The Japanese kimono jacket was designed to be worn over a kimono, both for added insulation and to protect the kimono from the elements. Originally, men wore the kimono jacket as part of a formal hakama ensemble, which includes multiple pieces. Gradually, women began adopting the kimono jacket. In the early 21st century, some types of kimono jackets are still worn by men, some are only worn by women, and some are worn by both. Although original kimono jackets could be expensive and elaborate, lighter, more informal coats are popular as contemporary Japanese robes and loungewear.
The haori is half the length of the kimono, averaging 30 inches (76.2 cm) long, with the most formal haori being the longest and the most formal style, known as the kuro montsuki haori, reserved for funerals or graduations. Like kimonos, they are often elaborately patterned. The haori has kimono-style sleeves and a similar shape, and can be worn one of two ways — open, or closed and fastened together by a type of braided inner belt called a himo, which is either tied or hooked. Himo are expensive, so many men and women own one himo that can be detached and used on multiple haori. In modern Japan, haori are popular as robes and loungewear, and are frequently seen worn over Western-style outfits.
Like the haori, the michiyuki is another short kimono jacket. It has a three-quarter length and a square neck, and is normally worn by women. It usually fastens down the front using press studs and, like the haori, does not use an outer sash. They tend to be made of silk, satin or crape and often lack the elaborate patterns of kimono, though they sometimes may have a subtle Japanese pattern of checks or stripes.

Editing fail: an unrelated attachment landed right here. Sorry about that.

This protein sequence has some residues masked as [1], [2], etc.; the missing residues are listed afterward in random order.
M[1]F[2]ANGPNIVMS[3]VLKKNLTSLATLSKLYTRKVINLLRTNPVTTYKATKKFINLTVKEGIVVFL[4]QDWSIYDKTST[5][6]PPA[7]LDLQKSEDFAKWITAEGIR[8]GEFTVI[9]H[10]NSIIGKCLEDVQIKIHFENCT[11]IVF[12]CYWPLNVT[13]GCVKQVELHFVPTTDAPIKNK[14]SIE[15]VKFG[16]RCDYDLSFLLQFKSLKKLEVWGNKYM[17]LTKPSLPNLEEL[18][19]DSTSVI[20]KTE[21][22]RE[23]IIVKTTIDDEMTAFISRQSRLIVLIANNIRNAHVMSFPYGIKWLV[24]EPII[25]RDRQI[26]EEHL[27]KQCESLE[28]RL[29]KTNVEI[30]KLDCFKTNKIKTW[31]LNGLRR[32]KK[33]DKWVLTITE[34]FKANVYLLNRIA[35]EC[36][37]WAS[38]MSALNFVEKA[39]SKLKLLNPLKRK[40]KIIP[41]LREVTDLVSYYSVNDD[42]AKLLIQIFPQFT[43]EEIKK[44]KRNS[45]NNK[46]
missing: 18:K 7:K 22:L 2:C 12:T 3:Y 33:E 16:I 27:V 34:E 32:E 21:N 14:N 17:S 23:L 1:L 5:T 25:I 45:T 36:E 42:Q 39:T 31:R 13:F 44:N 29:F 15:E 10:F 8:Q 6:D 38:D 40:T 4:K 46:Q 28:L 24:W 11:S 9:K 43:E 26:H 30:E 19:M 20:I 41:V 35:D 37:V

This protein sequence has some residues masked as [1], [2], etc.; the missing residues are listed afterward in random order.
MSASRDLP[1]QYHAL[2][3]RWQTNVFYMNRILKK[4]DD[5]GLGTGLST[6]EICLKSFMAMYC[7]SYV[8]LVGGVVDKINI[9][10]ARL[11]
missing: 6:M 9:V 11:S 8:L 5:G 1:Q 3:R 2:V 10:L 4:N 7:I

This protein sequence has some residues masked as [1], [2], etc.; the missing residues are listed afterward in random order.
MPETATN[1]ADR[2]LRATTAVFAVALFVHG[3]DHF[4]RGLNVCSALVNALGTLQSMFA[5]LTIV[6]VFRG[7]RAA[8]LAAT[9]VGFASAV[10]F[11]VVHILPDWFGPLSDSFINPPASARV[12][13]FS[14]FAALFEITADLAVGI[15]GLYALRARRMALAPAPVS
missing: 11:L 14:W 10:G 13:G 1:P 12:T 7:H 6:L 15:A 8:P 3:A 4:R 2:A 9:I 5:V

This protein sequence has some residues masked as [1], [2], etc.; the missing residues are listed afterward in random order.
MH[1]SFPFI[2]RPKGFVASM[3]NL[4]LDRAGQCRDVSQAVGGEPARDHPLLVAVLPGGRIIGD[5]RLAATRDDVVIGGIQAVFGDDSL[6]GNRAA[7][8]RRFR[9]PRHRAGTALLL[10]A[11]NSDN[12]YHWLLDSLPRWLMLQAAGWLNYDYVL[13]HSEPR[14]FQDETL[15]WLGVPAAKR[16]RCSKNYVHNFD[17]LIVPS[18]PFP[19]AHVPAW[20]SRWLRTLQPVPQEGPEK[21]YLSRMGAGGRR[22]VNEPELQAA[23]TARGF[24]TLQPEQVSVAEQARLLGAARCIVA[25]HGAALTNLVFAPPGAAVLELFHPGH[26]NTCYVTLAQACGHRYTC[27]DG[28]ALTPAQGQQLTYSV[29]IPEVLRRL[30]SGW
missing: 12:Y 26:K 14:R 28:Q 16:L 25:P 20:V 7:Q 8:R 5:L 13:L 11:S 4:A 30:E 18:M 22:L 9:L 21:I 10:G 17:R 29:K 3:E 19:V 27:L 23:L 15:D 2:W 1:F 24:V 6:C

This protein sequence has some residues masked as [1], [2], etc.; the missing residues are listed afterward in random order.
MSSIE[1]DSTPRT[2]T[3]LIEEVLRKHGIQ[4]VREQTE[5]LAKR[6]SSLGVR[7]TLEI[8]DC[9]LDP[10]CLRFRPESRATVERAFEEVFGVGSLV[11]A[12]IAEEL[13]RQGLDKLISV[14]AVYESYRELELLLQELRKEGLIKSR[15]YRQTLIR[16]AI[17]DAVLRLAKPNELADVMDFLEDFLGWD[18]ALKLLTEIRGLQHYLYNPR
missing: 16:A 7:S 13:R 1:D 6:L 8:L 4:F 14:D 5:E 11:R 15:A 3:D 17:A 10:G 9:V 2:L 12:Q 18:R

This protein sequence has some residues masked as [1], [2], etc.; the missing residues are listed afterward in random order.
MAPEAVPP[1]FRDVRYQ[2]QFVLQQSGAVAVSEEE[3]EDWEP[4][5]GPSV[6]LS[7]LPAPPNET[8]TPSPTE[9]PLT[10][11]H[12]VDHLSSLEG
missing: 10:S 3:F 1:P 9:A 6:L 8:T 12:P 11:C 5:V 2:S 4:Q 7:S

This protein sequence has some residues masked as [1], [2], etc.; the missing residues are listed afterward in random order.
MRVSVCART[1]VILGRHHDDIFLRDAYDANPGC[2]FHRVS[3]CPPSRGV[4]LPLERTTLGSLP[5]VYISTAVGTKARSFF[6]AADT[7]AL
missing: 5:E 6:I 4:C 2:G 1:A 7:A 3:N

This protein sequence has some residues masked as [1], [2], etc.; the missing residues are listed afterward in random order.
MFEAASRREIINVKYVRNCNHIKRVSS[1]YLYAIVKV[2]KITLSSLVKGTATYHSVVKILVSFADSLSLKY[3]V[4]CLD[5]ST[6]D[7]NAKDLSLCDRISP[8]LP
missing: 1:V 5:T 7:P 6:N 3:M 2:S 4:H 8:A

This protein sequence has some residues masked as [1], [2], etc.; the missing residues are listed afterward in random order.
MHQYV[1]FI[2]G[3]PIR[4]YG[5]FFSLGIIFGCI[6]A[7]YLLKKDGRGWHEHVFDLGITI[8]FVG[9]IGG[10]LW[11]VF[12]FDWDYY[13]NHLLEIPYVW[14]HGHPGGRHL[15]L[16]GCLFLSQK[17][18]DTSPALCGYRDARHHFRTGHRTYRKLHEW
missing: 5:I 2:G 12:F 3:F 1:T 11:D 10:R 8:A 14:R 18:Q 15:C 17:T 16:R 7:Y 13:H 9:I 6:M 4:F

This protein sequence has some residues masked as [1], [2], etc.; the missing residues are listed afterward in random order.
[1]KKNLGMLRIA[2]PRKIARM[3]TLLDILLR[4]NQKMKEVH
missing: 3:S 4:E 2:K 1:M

Both men and women wear various types of light cotton kimono jacket during the summer, choosing the style depending on the type of activity. Happi, worn by both genders, are lightweight cotton coats with bright designs; they are worn to outdoor summer festivals. Hanten are similar light cotton jackets worn as livery by tradesmen and often have more subtle patterns. Both frequently have Japanese text characters called kanji printed on them.
Other types of kimono jacket used as outerwear by women include the square-necked ama and the thick douchuugi, which is lined with cotton batting as insulation against the cold. There is also the kimono raincoat, which is water-resistant and used to protect the formal kimono underneath. These are often made of synthetic fabric in contemporary society. Women also wear capes and shawls over their kimono, in a tradition borrowed from Western society.